Accession Law & Legal Definition


Accession generally refers to the addition of something to personal property through the addition of labor. Accession is derived from the civil law notion that a person has a right to not only their property, but also to that which the property produces, either through natural  or artificial means. Accession may happen in three ways: (1) naturally; (2) artificially; (3) from the combined operation of nature and industry.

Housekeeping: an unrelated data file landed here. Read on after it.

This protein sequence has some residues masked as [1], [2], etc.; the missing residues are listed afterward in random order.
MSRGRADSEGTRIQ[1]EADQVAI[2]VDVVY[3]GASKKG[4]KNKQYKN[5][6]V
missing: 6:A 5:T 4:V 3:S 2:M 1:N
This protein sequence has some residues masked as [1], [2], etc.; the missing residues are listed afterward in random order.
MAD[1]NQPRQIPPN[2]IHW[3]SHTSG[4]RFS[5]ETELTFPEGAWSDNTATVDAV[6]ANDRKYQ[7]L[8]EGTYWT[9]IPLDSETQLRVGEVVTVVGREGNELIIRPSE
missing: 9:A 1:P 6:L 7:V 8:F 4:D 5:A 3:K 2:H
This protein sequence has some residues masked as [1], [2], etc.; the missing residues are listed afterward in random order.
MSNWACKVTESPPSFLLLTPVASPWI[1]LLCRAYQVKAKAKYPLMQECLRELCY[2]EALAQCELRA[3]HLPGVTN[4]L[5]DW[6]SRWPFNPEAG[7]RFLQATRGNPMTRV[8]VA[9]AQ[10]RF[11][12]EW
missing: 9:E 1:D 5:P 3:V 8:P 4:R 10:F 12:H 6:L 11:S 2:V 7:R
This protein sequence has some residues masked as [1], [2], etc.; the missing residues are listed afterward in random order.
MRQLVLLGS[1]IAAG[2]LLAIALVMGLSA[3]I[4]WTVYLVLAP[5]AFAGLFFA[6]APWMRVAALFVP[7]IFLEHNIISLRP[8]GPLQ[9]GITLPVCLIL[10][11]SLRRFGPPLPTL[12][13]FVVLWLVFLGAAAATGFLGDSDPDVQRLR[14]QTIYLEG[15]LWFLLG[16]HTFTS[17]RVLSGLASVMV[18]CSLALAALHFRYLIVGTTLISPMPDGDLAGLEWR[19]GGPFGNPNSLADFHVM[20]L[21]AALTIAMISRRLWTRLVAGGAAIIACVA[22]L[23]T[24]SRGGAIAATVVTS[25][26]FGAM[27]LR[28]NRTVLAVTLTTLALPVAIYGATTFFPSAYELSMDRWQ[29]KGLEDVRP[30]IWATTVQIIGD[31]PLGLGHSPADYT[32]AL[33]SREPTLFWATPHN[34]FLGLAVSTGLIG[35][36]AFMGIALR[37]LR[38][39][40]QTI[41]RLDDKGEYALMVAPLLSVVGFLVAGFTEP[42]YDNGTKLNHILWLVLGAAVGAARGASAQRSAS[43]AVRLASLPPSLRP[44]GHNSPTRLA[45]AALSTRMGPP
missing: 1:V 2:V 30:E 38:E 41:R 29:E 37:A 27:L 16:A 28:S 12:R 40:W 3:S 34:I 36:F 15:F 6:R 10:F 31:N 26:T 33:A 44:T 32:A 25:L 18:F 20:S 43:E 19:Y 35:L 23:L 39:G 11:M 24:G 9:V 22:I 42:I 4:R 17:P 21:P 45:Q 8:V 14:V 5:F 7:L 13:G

1. Natural - The increase of an animal, the yield of fields, the rent of a house, etc., belong to the owner of the animal fields, and house, respectively. Thus, the offspring of a female animal is the property of her owner, even it is the result of intercourse with a male belonging to someone else. 
  2. Artificial - If the owner of a piece of leather can prove that it has been altered to be turned into a pair of shoes, then under common law, that owner would retain title to such shoes.
  3. Mixed - An example of the third kind of accession is the building of a house on another's ground, or the planting of trees or sowing of vegetables in another s field. The house, trees, etc., belong to the master of the soil after making suitable compensation to the builder, planter, etc.